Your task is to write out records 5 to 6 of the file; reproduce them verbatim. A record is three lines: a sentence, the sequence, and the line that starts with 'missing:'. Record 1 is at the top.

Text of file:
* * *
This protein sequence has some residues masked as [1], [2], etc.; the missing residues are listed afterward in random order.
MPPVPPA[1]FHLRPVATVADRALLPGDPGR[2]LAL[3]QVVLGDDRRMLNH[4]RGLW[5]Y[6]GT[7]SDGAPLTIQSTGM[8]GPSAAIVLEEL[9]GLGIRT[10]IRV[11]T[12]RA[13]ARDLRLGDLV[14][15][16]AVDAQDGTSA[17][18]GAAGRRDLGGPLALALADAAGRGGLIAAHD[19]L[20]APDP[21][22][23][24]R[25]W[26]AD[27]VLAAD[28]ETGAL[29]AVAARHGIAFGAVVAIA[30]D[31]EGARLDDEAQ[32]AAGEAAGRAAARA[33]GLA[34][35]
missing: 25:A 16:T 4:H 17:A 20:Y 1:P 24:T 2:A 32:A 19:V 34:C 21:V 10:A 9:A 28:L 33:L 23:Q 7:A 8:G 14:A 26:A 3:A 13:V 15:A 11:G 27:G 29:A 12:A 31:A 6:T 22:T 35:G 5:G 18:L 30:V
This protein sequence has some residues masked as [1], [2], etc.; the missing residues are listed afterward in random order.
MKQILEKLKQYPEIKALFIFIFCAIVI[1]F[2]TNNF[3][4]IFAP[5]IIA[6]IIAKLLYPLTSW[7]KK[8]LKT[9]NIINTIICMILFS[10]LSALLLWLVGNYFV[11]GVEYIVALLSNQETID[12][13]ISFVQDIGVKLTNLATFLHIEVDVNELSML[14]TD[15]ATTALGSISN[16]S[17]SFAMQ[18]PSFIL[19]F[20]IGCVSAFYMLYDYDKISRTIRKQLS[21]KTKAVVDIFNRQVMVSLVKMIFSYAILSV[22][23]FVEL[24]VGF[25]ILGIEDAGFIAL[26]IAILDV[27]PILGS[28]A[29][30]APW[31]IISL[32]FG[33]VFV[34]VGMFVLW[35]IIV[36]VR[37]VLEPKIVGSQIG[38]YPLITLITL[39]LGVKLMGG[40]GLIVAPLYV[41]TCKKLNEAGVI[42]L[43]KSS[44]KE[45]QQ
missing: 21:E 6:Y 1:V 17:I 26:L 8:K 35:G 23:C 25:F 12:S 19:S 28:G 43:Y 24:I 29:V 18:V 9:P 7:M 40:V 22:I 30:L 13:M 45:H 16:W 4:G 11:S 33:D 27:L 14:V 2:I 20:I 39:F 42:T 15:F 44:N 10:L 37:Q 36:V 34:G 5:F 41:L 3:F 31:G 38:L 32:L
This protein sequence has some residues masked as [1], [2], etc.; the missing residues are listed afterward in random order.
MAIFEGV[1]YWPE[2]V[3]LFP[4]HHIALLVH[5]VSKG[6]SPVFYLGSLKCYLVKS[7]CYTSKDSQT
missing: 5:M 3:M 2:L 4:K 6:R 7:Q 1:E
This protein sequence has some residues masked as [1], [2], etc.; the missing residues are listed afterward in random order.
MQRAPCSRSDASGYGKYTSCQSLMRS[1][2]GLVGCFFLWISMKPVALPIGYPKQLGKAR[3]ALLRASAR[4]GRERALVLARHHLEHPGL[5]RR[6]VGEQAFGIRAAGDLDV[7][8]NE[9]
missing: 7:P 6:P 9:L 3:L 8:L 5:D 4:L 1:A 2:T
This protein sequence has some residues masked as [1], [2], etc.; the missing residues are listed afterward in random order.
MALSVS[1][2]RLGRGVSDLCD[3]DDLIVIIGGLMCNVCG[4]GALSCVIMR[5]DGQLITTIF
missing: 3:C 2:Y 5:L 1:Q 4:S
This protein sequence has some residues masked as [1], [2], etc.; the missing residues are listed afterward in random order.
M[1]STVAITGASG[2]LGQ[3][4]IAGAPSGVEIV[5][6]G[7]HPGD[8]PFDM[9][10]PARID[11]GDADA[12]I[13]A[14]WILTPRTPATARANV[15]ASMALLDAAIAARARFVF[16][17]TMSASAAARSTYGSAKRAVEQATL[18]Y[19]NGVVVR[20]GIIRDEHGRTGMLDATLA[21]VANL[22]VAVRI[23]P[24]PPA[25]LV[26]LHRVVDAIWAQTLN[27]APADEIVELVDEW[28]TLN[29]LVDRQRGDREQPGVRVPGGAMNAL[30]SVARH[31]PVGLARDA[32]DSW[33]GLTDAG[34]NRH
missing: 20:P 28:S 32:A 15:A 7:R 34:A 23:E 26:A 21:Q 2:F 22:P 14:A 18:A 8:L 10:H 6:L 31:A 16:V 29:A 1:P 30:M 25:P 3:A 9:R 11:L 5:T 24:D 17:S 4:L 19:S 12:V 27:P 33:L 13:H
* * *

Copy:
This protein sequence has some residues masked as [1], [2], etc.; the missing residues are listed afterward in random order.
MALSVS[1][2]RLGRGVSDLCD[3]DDLIVIIGGLMCNVCG[4]GALSCVIMR[5]DGQLITTIF
missing: 3:C 2:Y 5:L 1:Q 4:S
This protein sequence has some residues masked as [1], [2], etc.; the missing residues are listed afterward in random order.
M[1]STVAITGASG[2]LGQ[3][4]IAGAPSGVEIV[5][6]G[7]HPGD[8]PFDM[9][10]PARID[11]GDADA[12]I[13]A[14]WILTPRTPATARANV[15]ASMALLDAAIAARARFVF[16][17]TMSASAAARSTYGSAKRAVEQATL[18]Y[19]NGVVVR[20]GIIRDEHGRTGMLDATLA[21]VANL[22]VAVRI[23]P[24]PPA[25]LV[26]LHRVVDAIWAQTLN[27]APADEIVELVDEW[28]TLN[29]LVDRQRGDREQPGVRVPGGAMNAL[30]SVARH[31]PVGLARDA[32]DSW[33]GLTDAG[34]NRH
missing: 20:P 28:S 32:A 15:A 7:R 34:A 23:E 26:A 21:Q 2:F 22:P 14:A 18:A 8:L 10:H 6:L 31:A 16:V 29:A 1:P 30:M 25:P 3:A 9:R 11:L 5:T 24:D 17:S 4:L 19:S 12:V 27:P 33:L 13:H